It’s pretty expensive, but worth it if you’re running a lot of ads and you’re short on design resources.
Essentially, it’s a platform that uses AI to optimise and scale campaigns, based on hyper-personalisation. Here’s an overview of what it does:
- Automatic Target Audience Splitting
- Dynamic Creative Optimisation – Delivering different versions of image, title and text to find the perfect combination
- Automated Ad management – starting and stopping ads, duplicating, changing budgets and changing bids based on results.
- Formula builder – Make a formula to calculate indicators, show them in the dashboard, create automation rules and use them for optimisation
Now this one is a bit more technical. Wit.ai proclaims to be a Natural Language Processor for developers.
By using it, you can create text or voice-based bots that users can interact with and chat with on their preferred platforms – including Facebook Messenger.
For example, we used the sentence “What is the weather”, and set the “intent” to “weather”.
We tested it with “How’s the weather”, but it didn’t recognise the intent, so we manually marked it again.
By the third test of “What’s up with the weather?”, our app was able to recognise the intent!
While Facebook Messenger doesn’t allow you to use a completely custom NLP, you can use wit.ai to customise the existing one!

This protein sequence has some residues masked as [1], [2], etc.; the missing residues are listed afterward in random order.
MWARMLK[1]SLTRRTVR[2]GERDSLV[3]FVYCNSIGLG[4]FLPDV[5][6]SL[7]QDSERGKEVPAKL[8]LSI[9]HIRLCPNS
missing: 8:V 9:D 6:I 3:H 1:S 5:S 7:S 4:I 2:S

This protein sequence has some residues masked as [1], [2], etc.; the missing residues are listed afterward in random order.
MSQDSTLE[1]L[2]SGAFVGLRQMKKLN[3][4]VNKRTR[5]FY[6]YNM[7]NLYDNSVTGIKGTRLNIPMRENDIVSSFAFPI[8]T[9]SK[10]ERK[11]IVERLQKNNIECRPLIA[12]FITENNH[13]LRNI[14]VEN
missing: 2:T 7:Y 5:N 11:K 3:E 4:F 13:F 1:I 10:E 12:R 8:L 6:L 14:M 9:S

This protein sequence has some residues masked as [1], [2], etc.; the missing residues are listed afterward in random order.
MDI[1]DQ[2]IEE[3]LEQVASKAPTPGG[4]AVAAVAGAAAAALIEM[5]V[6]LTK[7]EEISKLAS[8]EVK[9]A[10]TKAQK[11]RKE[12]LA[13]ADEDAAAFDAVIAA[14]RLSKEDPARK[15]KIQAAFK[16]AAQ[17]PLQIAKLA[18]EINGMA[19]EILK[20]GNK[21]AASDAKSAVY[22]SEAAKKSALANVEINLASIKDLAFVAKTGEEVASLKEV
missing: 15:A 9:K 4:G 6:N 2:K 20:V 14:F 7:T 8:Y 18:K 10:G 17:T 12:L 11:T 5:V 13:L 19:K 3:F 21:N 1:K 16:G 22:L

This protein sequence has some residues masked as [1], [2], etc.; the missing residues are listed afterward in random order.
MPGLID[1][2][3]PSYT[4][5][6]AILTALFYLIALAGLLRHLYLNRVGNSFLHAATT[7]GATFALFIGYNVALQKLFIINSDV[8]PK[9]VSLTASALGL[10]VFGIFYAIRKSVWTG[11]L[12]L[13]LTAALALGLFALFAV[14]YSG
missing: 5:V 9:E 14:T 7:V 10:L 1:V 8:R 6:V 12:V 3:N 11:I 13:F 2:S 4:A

The models have been trained on historical data labelled by humans and now can be used to automate similar tasks.
You can upload CSV/Excel files or connect with your apps via direct integrations, Zapier or Facebook API. Text may come in various formats such as emails, reviews, NPS Feedback, Surveys, Social Media posts and comments.
This has a number of different uses, but it’s very useful as a Facebook comments sentiment analysis tool. Use it to analyse the positive/negative sentiments left by your users and fans, and you’ll quickly be able to identify where you need to improve.
From the University of Cambridge comes this tool that predicts your psycho-demographic profile from digital footprints of your behaviour. You can link it to your Twitter profile or upload your Facebook Data.
Running this tool on your own profile will give you some interesting insights into the data footprints that you leave behind – and it will give you some interesting insights into the types of hyper personalised Facebook targeting that you can experiment with.
Give it a go, and let us know what you think about the results!
So, we’ve talked a lot about using Facebook tools to set up your ad campaigns, but there are even more free tools out there that use AI and social data to do pretty interesting stuff. This is one of our favourites.